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                                    1970 series 2, 2+2 E Type Jaguar Restoration Part 22                 

Since my last update in May 2019 discussions with the supplier with regard to rear screen chromes appeared to result in their stocks being frozen & they in turn were in talks with their supplier as to the correctness or otherwise of the chromes. Subsequent to this a new set of finishers were purchased and fitted.

The RHS door card was fitted together with the new glass channel for the window regulator.  Sill trims & chromes are now fitted. The rubber sill weather strips however seem to be affecting door closure and to date have not been fitted.  

Static seat belts were received and  fitted.

With some assistance from my sons the assembled bonnet was fitted (one forgets how heavy they are). After much tweaking it now lines up reasonably well. When you then looked at the car side on the front seemed exceptionally low. A check on ride height measurements indicated it was sitting some 3 low despite the front suspension ride height having been set at 8 3/4 +/- when originally assembled. The only solution was to partly dismantle and readjust the torsion bars. Some calculations were done which suggested by rotating the front torsion bar splines by 1 spline would give us the required result (the front has 24 splines & the back 25 which can give any combination of settings). There is an aftermarket version which has an adjustable reaction plate with a cam adjuster to rotate the torsion bar without the need to take the suspension apart. 

Some difficulty had been experienced when the car was engaging first gear. The selector cover was removed from the gearbox to investigate the linkages etc. Initially nothing was obvious but it was then found the first/second gear selector fork seemed to be catching on the reverse gear lever arm pivot bolt when first gear was being selected. Solution, take out the bolt (with care) & add a washer to effectively shorten the bolt length that protruded through the arm into the gearbox.

Many of you reading this will know DVLA changed the criteria for classic (historic) cars MOT last year. My E type falls into the new category i.e. it does not legally require an MOT so with the completion of form V112 & a visit to the Post Office with its V5 the car was taxed ( June 2018) for the first time since 1982.

With the readjusted torsion bars the car was now driven on public roads for the first time. Our problems however were still with us as it was subsequently found the suspension had dropped again. We eventually came to the conclusion the bars must be the wrong way round i.e. LHS on RHS and vice versa. There were no identifying marks however on the end of the bars which contributed to the problem. The bars were swapped round but again they settled out and have subsequently been reset. Hopefully that is for the last time.

The speedo whilst registering mph failed to register elapsed miles, not much good when you don`t know how far you`ve travelled. JDO Instruments who modified my Rev counter in 2017 came to the rescue with a 48hr service/repair. All was now OK.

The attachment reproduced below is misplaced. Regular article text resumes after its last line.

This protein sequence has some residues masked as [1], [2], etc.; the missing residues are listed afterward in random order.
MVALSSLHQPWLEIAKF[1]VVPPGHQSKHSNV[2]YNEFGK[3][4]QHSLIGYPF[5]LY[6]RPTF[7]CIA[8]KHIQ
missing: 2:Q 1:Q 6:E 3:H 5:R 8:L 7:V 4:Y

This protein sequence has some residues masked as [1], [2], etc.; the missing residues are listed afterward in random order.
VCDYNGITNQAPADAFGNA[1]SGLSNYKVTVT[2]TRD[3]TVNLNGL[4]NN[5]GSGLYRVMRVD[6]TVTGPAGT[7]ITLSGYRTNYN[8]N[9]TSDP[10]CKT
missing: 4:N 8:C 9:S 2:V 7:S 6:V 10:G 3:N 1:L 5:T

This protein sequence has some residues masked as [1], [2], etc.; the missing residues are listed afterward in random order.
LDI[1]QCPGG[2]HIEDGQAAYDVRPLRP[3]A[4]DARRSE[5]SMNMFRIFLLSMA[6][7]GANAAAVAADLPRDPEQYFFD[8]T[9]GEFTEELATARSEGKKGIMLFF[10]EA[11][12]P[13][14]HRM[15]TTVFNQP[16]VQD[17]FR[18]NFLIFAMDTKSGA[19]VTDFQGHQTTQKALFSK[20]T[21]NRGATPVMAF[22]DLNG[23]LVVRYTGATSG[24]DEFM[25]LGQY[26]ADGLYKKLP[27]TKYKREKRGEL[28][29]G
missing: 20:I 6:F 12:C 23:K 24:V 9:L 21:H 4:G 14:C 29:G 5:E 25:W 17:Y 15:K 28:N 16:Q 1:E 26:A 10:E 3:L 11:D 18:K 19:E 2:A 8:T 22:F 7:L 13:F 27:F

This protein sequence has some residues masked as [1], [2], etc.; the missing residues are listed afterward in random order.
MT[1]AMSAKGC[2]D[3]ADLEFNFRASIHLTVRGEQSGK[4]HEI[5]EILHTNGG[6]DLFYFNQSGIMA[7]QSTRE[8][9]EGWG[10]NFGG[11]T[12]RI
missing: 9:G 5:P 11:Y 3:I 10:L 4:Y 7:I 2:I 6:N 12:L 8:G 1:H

After about 120 miles it was unfortunately still throwing up what initially seemed to be minor problems. The rev counter & horn stopped working. Problem eventually traced to a fuse which in turn led to the cooling fans. Further investigation found one of the fans was running slow to the point where it was drawing too much current. Despite efforts to sort the fan a new one had had to be fitted.

In the light of these problems time was running out and a reluctant decision was taken not to take it on its planned trip to Austria. Instead we went in a BMW and did 2700 miles !

 The car attended the annual club event at Raby Castle in August 2018 and much to our surprise was awarded JDC Area 11 Committee Best in show which was much appreciated after all our work.

For piece of mind & insurance purposes although it was not legally required the car was subjected to an MOT in August 2018 so has a current MOT.

Since then about another 300 miles have been put on the clock but teething problems still seem to crop up every now and then.

As a late modification a ballast resister had been incorporated in the ignition circuit but it hadn`t been appreciated that this would have had a knock on effect with the coil. A standard coil ( DLB105) had been utilised initially, this is now  being changed to a lower resistance DLB 102 coil. Standard Champion NC5 plugs had been used, these are now being changed to a hotter plug NGK BP5ES.

A number of settings for the 123 distributor had been suggested, some of which were tried . At present we`re going for Curve 2 as it is the nearest to replicate the original Lucas distributor with timing at 10 deg BTDC. We were running with the vacuum advance disconnected but it has been recommended that it be connected to improve idle running.

The gas bonnet strut it appears is the wrong one (too short) & doesn`t actually allow the bonnet to open up far enough. I had wondered why it didn`t open very far. Recourse to the parts lists indicates at least 2 variants for the E type !

Apart from the E type we have a 1966 MGB GT which underwent restoration prior to the E type. It is currently waiting a fuel injection conversion.

The joys of classic cars !



Mike Davison   

March 2019